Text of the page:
My guide to SCEA

SCEA (Sun Certified Enterprise Architect) is the most advanced certification in the Sun J2EE certification stack. It is intended for professionals responsible for designing and architecting J2EE applications.

I achieved the SCEA certification in Aug 2007 after passing the 3 different units: in this post I just want to summarise what SCEA is about and share my experience.

Sun fellas have recently upgraded (after long time) the SCEA certification to Java 5. I haven’t looked into it yet (hence this post is about the old version of SCEA) but I suspect the approach, exam and structure will be very similar.

The Exam

The exam includes 3 different elements:

  • Multiple Choice: 48 questions which require selecting the appropriate answer or graphically drag-and-drop the correct option. Time allocated is 75 min, passing score 68%.
  • Assignment: it is a real “hands-on” exercise where the candidate is provided with some specifications (high-level requirements, domain model, an interview with the company CEO!?) and is required to propose a solution which meets the functional and non-functional requisites. Passing score is 70%. The final deliverable is a zip file with all required UML diagrams (Component, Class, Sequence, Deployment) and a document (html) which lists risks and assumptions, explains the technical choices and describe the overall architecture. No source code needs to be generated and, according to Sun, the effort required can be between 40 and 80 hours (I’ll come back to that..)
  • Essay: it is the final step where the candidate is asked (4 questions) to motivate the technical (and technological) decisions taken while working on the assignment. Typically this is very simple (as long as the assignment has been produced without external helps).

Objectives

Check Sun web site for an accurate description, in a nutshell:

UML

Use Case, Class, Component, Sequence, Collaboration, Deployment

Common Architectures

QoS requirements: scalability, maintainability, reliability, availability, extendibility, performance, manageability, security.

Legacy Connectivity

Techniques to access legacy systems from a Java environment
JCA, JNI, screen scraping

EJB

Stateless, Stateful ed Entity
EJB Lifecycle
CMP vs BMP
CMT vs CMP
EJB Container: pooling e passivation

Protocols

HTTP, HTTPS, IIOP, JRMP

Design Patterns

GoF of course

Patterns applied to J2EE technology

Internationalization

Properties, Locale, ResourceBundle, Unicode, java.text package, InputStreamReader/OutputStreamWriter

Security

Java Applet Security
Firewall
DMZ

My Experience

I wrote a detailed post on the Java Ranch forums, check it out.

I think SCEA is a really interesting experience, however it needs to be collocated in the right context. A very experience architect might not learn much more while somebody with absolute no exposure to designing architectures might find it too difficult.

Like all certifications (I believe) is a good way of combining some studying with the experience gained in the work environment: personally it gave me the opportunity and stimulations to understand better and deeper some of the technology I use every day without actually fully comprehending some of the features or the applicability.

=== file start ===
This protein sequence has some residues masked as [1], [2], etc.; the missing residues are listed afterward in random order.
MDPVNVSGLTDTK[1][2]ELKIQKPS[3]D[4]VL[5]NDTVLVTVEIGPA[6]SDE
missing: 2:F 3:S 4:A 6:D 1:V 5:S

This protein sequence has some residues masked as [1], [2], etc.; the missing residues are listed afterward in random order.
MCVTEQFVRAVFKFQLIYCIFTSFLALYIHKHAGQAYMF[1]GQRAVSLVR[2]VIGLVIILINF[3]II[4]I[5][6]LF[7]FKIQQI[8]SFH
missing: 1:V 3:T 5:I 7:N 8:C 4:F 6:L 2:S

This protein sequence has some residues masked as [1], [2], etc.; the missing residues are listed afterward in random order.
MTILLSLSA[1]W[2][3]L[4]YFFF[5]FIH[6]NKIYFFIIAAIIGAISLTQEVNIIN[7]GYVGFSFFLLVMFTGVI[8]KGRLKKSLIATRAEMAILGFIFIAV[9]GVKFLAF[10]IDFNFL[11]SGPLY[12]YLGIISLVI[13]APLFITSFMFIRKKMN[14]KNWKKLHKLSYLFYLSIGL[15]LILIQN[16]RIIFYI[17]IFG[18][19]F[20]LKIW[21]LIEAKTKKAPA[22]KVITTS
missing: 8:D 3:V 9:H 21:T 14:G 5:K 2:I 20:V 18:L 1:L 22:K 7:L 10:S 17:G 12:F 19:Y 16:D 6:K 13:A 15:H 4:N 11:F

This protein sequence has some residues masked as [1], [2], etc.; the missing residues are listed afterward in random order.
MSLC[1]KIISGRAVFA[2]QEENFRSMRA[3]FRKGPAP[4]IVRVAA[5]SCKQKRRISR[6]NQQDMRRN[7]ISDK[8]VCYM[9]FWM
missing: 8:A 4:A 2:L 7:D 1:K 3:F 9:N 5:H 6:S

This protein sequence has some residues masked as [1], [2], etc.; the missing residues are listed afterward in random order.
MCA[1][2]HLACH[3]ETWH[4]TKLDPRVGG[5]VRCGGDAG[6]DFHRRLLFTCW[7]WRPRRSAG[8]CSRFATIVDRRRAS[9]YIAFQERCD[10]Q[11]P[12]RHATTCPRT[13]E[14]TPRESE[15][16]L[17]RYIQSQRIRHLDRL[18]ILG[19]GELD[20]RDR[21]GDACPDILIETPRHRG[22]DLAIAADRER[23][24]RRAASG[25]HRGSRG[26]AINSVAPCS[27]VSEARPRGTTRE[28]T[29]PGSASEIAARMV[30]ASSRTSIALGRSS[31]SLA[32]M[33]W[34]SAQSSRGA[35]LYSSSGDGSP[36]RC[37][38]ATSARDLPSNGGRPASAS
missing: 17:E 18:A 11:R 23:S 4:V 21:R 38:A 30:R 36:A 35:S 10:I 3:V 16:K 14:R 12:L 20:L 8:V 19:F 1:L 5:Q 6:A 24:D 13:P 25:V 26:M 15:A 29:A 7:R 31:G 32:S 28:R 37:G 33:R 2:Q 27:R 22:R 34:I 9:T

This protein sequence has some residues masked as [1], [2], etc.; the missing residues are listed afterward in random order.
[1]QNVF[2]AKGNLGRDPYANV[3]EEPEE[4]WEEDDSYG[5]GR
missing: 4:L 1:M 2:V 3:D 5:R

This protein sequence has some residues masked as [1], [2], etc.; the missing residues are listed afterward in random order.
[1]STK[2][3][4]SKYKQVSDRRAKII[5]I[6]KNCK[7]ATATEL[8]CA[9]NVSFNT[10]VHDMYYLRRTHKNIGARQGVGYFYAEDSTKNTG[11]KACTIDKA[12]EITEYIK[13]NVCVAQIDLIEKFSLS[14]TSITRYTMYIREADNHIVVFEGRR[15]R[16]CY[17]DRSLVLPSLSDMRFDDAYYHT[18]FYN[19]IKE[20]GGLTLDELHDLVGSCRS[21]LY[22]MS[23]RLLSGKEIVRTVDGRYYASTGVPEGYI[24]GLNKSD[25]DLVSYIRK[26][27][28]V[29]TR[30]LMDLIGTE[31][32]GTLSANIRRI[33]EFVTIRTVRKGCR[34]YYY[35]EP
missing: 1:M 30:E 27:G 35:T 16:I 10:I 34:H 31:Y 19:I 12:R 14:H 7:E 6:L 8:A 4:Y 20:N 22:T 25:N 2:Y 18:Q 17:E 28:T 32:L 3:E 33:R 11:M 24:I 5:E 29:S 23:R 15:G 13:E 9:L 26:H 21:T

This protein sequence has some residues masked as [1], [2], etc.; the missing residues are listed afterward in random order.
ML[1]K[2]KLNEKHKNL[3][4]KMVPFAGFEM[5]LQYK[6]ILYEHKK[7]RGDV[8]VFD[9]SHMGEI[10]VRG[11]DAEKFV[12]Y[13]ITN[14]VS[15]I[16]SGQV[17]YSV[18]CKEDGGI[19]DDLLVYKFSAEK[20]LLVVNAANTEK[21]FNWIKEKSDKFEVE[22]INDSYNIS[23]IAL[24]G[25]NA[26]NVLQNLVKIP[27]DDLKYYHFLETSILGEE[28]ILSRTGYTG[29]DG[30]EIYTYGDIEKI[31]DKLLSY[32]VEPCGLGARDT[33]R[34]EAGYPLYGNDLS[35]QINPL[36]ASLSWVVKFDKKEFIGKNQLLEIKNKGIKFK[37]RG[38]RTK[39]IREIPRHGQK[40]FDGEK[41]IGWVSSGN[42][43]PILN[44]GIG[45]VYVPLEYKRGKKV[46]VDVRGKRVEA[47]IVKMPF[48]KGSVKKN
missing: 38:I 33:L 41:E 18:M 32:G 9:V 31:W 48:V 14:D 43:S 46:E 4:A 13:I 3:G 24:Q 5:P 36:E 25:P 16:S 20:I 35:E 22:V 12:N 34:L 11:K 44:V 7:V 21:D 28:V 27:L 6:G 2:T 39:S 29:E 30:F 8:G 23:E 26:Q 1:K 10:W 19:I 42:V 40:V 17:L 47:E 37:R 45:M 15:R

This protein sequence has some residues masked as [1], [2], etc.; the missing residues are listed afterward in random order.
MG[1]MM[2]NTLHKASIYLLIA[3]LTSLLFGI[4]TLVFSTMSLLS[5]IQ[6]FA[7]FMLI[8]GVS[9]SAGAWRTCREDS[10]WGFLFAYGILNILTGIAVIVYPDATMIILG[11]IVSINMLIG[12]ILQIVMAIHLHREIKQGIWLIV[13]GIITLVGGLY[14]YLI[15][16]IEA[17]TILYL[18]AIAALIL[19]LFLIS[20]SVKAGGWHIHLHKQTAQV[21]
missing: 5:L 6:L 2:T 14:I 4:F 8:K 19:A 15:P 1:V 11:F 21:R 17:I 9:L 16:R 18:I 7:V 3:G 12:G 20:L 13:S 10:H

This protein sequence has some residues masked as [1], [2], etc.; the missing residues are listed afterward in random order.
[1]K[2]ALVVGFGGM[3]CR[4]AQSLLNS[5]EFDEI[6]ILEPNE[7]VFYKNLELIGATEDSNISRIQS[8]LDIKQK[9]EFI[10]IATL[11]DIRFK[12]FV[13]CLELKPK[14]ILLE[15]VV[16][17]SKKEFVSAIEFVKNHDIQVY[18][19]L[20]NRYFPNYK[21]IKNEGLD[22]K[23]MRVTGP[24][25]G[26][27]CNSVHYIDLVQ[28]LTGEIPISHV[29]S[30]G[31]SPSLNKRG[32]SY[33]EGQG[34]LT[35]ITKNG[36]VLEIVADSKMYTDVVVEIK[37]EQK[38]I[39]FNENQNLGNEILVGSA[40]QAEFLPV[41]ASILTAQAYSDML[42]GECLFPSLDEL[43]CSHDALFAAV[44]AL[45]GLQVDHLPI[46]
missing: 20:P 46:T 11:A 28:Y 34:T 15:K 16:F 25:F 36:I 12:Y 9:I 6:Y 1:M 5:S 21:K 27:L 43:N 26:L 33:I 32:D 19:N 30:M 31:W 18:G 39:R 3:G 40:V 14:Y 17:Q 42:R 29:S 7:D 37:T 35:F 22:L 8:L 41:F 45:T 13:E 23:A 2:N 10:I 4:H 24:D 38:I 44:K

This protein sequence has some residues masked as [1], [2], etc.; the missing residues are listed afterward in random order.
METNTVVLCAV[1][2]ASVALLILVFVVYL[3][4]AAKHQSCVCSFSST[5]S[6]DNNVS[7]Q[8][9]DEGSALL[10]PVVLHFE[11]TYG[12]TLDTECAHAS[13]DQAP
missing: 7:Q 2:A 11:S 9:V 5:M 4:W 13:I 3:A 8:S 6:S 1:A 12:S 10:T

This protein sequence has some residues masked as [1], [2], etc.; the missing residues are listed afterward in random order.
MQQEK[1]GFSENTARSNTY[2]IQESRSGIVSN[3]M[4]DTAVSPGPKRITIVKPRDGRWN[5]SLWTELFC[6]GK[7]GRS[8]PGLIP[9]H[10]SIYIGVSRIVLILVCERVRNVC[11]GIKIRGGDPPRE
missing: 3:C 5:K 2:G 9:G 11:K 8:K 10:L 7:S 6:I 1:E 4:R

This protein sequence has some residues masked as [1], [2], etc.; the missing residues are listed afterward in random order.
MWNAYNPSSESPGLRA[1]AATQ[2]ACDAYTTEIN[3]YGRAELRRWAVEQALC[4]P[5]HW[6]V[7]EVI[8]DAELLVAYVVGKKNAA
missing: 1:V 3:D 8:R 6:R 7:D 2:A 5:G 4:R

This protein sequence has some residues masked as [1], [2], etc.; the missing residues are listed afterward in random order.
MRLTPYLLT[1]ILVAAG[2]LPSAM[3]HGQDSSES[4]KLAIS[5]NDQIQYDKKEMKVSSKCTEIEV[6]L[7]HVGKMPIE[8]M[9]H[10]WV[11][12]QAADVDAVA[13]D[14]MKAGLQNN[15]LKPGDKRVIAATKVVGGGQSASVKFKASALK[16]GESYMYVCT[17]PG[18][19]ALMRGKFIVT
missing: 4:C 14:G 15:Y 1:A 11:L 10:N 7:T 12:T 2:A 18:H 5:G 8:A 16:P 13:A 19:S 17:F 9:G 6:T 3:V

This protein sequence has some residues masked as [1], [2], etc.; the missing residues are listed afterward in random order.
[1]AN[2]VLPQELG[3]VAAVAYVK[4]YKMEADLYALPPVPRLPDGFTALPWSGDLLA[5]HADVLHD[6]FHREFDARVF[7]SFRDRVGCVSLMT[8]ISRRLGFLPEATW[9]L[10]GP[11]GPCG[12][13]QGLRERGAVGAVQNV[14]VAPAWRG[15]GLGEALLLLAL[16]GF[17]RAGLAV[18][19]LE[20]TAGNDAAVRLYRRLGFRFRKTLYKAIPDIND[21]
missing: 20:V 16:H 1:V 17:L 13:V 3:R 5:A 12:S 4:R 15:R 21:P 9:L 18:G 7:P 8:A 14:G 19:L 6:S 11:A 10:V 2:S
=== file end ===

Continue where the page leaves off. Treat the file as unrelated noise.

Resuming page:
I had to put a lot of work into the EJB stuff as I don’t do much of that in my job, while UML and design patterns have been fairly simple. If I have to generate a list of my top 5 recommendations I think I would say:

  • don’t get people to help you, just do it, it is the best way to learn and to get the real value of the certification
  • exam part 1: read, re-read and read again the questions, take your time and make sure you fully understand the questions (sometimes it is not simple as it looks, or as difficult as it seems)
  • exam part 2: spend a significant amount of time reading the assignment before you start working on it. Then start with deployment (not mandatory but very useful) and component diagrams.
  • exam part 2: don’t be afraid to take the decisions which make more sense to you: Sun people don’t want you to generate the best architecture ever, they want you to think and apply technology in a sensible way
  • use Java Ranch forums, it is absolutely the best resource to prepare SCEA.

Going back to the effort required… I reckon it depends on several factors: experience, relevance with your job, skills (e.g. UML gurus might speed up significantly the time required to generate the diagrams). motivations.

The assignment is undoubtedly the most demanding part of SCEA, it took me around 80-90 hours (Sun is optimistic… or they just assume only experienced architects would take the exam)… because I changed significantly my architecture after some time spent already. I also spent a lot of time in the final review of the solution, double checking UML, constraints, assumptions… and every time I would find something to change or adjust.

Personally I don’t think it matters how long it takes, we are all different which means we work at different speed, and with different approaches, some pay too much attentions to details (aka lots of time) others are more efficient. And don’t underestimate the social requirements (I had to go on holiday 🙂 and put everything on hold for a little while)…

Resources

SCEA official page: http://www.sun.com/training/certification/java/scea.xml

JavaRanch Forums: http://saloon.javaranch.com

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